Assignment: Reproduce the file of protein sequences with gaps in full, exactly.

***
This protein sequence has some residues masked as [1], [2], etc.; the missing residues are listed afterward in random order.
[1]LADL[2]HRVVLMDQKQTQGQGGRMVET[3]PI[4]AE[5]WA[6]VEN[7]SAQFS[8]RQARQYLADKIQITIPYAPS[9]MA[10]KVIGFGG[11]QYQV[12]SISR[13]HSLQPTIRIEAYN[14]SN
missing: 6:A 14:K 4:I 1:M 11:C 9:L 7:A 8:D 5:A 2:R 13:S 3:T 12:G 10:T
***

This protein sequence has some residues masked as [1], [2], etc.; the missing residues are listed afterward in random order.
[1]LADL[2]HRVVLMDQKQTQGQGGRMVET[3]PI[4]AE[5]WA[6]VEN[7]SAQFS[8]RQARQYLADKIQITIPYAPS[9]MA[10]KVIGFGG[11]QYQV[12]SISR[13]HSLQPTIRIEAYN[14]SN
missing: 6:A 14:K 4:I 1:M 11:C 9:L 7:A 8:D 5:A 2:R 13:S 3:T 12:G 10:T